First posted 11/14/2008 3:17 p.m.
One of the most prolific residential developers in Forest Park in recent years, Cherryfield Properties, may be on the verge of ending its run. New liens are being slapped against unsold projects and the face of the company, Barney O’Reilly, is no longer working with his partner.

In a brief phone interview, Cherryfield co-founder Morgan Hughes confirmed that O’Reilly’s relationship with the development group has ended. He declined to elaborate on why those ties were severed or where O’Reilly might be working. Meanwhile, the company is negotiating with creditors, said Hughes, and trying to sell its remaining properties at a time when real estate markets across the country have crashed and toxic loans have sent the economy staggering.

“Basically, all the information at this point is that Barney’s no longer with the company,” Hughes said.

If and when Cherryfield’s assets can be sold, said Hughes, he’ll make a decision on the future of the company.

“At this point that’s uncertain. In the current climate there’s not much activity going on,” Hughes said.

Rumors have swirled around O’Reilly and the company’s future in recent months. Village Commissioner Mike Curry said he began leaving messages with O’Reilly in August and has not heard back. Village Administrator Mike Sturino, too, said he has had no contact with O’Reilly and eventually turned to the Oak Park real estate office representing Cherryfield’s properties for assurance that marketing and maintenance would not lapse. Both Curry and Sturino estimated that Cherryfield has a half-dozen properties on the market in Forest Park.

“We don’t know for sure, but we’ve been unable to reach him,” Sturino said of O’Reilly’s whereabouts.

A Web site for Cherryfield Properties has been dismantled and the phone number for the company’s office on Madison has been changed. Calls to O’Reilly’s cell phone were not returned, though the Review was unable to leave a message because the voice mail was full.

Curry, too, said that after several attempts to reach O’Reilly he was unable to leave messages on the former developer’s voice mail. Both as a commissioner and as the former chairman of the zoning board, Curry helped oversee Cherryfield’s projects for several years in Forest Park. He said he was attempting to contact O’Reilly for feedback on building codes, zoning hearings and other process-type issues.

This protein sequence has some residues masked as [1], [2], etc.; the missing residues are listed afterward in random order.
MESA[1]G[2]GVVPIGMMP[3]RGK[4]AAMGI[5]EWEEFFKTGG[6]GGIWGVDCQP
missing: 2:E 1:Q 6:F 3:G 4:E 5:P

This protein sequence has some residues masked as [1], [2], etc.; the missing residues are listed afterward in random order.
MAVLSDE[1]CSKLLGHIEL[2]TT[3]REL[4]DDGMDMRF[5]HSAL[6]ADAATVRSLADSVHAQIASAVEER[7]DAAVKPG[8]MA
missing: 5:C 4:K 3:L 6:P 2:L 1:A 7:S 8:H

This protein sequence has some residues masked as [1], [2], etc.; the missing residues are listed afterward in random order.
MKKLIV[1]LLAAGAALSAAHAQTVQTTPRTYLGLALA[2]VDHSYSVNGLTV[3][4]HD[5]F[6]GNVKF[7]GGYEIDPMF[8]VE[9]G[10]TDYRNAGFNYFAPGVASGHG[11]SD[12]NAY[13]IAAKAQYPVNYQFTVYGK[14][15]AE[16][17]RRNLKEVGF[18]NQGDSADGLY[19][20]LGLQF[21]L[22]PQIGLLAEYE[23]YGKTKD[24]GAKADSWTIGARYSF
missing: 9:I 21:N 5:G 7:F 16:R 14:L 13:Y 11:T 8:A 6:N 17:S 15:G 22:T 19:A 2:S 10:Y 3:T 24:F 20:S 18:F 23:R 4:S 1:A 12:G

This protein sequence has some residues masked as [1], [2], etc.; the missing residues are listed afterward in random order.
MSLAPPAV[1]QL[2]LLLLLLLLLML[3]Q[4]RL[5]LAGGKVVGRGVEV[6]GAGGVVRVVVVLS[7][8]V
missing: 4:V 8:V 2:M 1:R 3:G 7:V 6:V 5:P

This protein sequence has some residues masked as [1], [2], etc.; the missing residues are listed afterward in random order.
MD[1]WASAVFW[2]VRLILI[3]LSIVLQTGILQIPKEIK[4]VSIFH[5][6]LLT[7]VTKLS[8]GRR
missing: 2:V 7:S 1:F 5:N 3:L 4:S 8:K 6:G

“It’s sad if we have a developer that has worked with its citizens and the village to the extent that Barney has, to just pick up and leave,” Curry said. “I think it’s blatantly disrespectful and unprofessional.”

Sturino agreed that he would have preferred some sort of notice from O’Reilly or Cherryfield that the company might be pulling out of the real estate game. Given the soft market, the village is reaching out to local developers to ensure that properties do not fall into disrepair, said Sturino.

The village administrator praised the quality of Cherryfield’s work in Forest Park, and credited O’Reilly with having an agreeable manner.

“Barney was … sensitive to the aspirations of the village, at the same time to the concerns of residents,” Sturino said. “He was, I thought, a very patient person.”

The real estate office F.C. Pilgrim and Company in Oak Park handles marketing for Cherryfield. Co-owner Michael O’Neill declined to elaborate on Cherryfield’s standing in the community, but said his firm’s work will continue.

“We are continuing to market the properties until we hear otherwise,” O’Neill, said.

Two of Cherryfield’s single-family homes, on the corner of Lathrop and Randolph, recently had almost $93,000 in liens filed against them. Subcontractors who provided excavating, tile work, duct work and other carpentry each filed paperwork with the Cook County Recorder of Deeds in October seeking to recoup those funds.

In October and November, a lumber company and wood flooring outfit both filed suit against Cherryfield in an effort to collect a total of more than $67,400.

Earlier this year, Omni National Bank filed to foreclose on two vacant lots owned by Cherryfield, 504 and 508 Elgin. That case is still pending in circuit court.